The use of antacids within 48 hours before the blood draw.
The use of laxatives within 24 hours before the blood draw.
A severe trauma or accident within 48 hours before the blood draw.
The use of some medicines, such as Adderall, aminophylline, or theophylline.
Some diseases or disorders that may cause a false negative myoglobin test result are:
Diabetic ketoacidosis (DKA), which is a serious complication of diabetes.
Early stages of kidney failure.
Liver failure or liver disease.
Pancreatitis, which is an inflammatory disease of the pancreas.
Some types of anemia, such as sickle cell anemia.
Serious long-term nicotine or alcohol use can also cause a false negative test result.
A urinalysis can be done to check for the presence of hemoglobin or myoglobin within the urine.
Treatment for rhabdomyolysis typically involves supportive care and treatment of the underlying cause of the condition. Treatment for severe muscle damage may require admission to an intensive care unit. During treatment, doctors will work to correct any abnormal biochemical processes that may be contributing to the condition.
This may involve the use of agents that reduce high levels of certain chemicals in the blood and increased hydration through an intravenous line.
The myoglobin test is used to detect the presence of myoglobin in the blood. Myoglobin is a protein that binds to and carries oxygen in muscle tissue. When muscles experience trauma or are damaged, they may release myoglobin into the bloodstream.
While myoglobin is normally cleared from the blood within a few hours, high levels can indicate damage to muscle tissue and potentially be an indicator of rhabdomyolysis.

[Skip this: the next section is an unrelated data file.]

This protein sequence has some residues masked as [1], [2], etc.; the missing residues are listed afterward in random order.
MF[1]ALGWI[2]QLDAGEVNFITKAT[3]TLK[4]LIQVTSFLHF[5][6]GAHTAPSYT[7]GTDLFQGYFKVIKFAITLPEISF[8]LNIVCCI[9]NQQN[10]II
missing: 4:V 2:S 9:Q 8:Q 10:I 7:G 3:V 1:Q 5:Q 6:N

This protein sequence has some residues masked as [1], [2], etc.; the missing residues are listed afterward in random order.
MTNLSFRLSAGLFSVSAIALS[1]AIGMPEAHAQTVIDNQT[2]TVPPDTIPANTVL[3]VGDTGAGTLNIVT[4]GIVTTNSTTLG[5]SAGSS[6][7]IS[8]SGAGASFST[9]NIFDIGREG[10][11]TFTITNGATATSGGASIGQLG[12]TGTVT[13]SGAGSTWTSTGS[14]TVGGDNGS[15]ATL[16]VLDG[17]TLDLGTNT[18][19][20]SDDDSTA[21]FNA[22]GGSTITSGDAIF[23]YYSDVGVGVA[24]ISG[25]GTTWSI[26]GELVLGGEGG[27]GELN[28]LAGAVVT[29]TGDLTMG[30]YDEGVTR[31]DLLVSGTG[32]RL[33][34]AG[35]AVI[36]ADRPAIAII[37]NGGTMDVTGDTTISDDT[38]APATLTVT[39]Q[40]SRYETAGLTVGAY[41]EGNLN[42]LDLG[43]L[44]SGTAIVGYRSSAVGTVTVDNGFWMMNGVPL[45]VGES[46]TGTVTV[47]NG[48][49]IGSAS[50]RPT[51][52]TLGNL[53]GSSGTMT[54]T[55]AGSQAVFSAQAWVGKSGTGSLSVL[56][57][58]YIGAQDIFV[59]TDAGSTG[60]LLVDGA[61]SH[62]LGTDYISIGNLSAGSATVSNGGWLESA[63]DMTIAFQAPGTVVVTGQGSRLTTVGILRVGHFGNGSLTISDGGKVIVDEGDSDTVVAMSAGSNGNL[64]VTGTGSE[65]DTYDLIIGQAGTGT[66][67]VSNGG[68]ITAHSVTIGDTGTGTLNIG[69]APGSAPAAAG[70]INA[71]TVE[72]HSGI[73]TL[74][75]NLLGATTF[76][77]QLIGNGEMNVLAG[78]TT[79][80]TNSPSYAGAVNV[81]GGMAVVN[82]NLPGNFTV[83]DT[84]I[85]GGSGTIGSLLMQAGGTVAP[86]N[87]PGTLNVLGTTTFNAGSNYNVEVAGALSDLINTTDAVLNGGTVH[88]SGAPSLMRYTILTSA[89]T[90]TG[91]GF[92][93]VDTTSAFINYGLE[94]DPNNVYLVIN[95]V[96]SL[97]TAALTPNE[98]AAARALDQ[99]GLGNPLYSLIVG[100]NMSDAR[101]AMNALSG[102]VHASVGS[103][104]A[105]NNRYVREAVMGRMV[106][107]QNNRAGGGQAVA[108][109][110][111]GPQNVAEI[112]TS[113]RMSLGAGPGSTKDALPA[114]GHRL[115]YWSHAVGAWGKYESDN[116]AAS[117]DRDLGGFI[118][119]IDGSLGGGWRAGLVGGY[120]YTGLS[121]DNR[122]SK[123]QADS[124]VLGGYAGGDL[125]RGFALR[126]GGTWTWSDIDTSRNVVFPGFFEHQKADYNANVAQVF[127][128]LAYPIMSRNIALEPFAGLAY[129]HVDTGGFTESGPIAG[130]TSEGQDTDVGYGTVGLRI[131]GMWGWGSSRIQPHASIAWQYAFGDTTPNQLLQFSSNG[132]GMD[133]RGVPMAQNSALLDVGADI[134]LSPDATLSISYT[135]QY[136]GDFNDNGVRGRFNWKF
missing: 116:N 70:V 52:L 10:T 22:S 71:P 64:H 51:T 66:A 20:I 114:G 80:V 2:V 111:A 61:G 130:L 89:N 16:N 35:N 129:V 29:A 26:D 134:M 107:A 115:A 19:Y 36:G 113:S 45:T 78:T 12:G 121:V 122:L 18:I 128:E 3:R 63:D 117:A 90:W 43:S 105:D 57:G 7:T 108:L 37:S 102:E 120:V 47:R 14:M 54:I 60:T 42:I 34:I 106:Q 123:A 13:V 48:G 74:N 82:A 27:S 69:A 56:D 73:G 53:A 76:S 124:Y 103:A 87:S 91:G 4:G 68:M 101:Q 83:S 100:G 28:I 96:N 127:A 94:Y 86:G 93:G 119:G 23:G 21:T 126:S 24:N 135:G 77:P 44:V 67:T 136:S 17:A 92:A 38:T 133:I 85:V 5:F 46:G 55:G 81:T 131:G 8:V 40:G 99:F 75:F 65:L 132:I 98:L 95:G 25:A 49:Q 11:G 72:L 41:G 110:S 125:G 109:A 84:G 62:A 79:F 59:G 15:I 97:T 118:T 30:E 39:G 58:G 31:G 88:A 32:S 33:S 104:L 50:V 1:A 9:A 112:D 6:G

The myoglobin test is typically part of a group of tests used to detect evidence of muscle damage. These tests may also include a creatine kinase (CK) test and a serum myoglobin (SMB) test. A blood urea nitrogen (BUN) test may also be used as part of the evaluation.
A myoglobin test is usually performed on a blood sample. However, in some cases, the urine may be used instead. A positive myoglobin test does not necessarily mean that a person has rhabdomyolysis.
It may be an indicator that further tests should be done to confirm whether or not the condition is present. Additionally, while a negative myoglobin test result does rule out the condition, it does not necessarily mean that the individual is free of muscle damage.
Test code: 7013T
CPT Code: 83530 (quantitative)
Turnaround time for this test is currently at 5 days. Should you require a test of this nature sooner, contact Client Services at 1.800.456.2350 for details.
Sources & references used in this article:
Serum myoglobin level as diagnostic test in patients with acute myocardial infarction. by MJ Stone, MR Waterman, D Harimoto, G Murray… – Heart, 1977 – heart.bmj.com
The value of serum myoglobin determinations in the early diagnosis of acute myocardial infarction by LE Roxin, I Cullhed, T Groth, T Hällgren… – Acta Medica …, 1984 – Wiley Online Library
Radioimmunoassay of myoglobin in human serum. Results in patients with acute myocardial infarction. by MJ Stone, JT Willerson… – The Journal of …, 1975 – Am Soc Clin Investig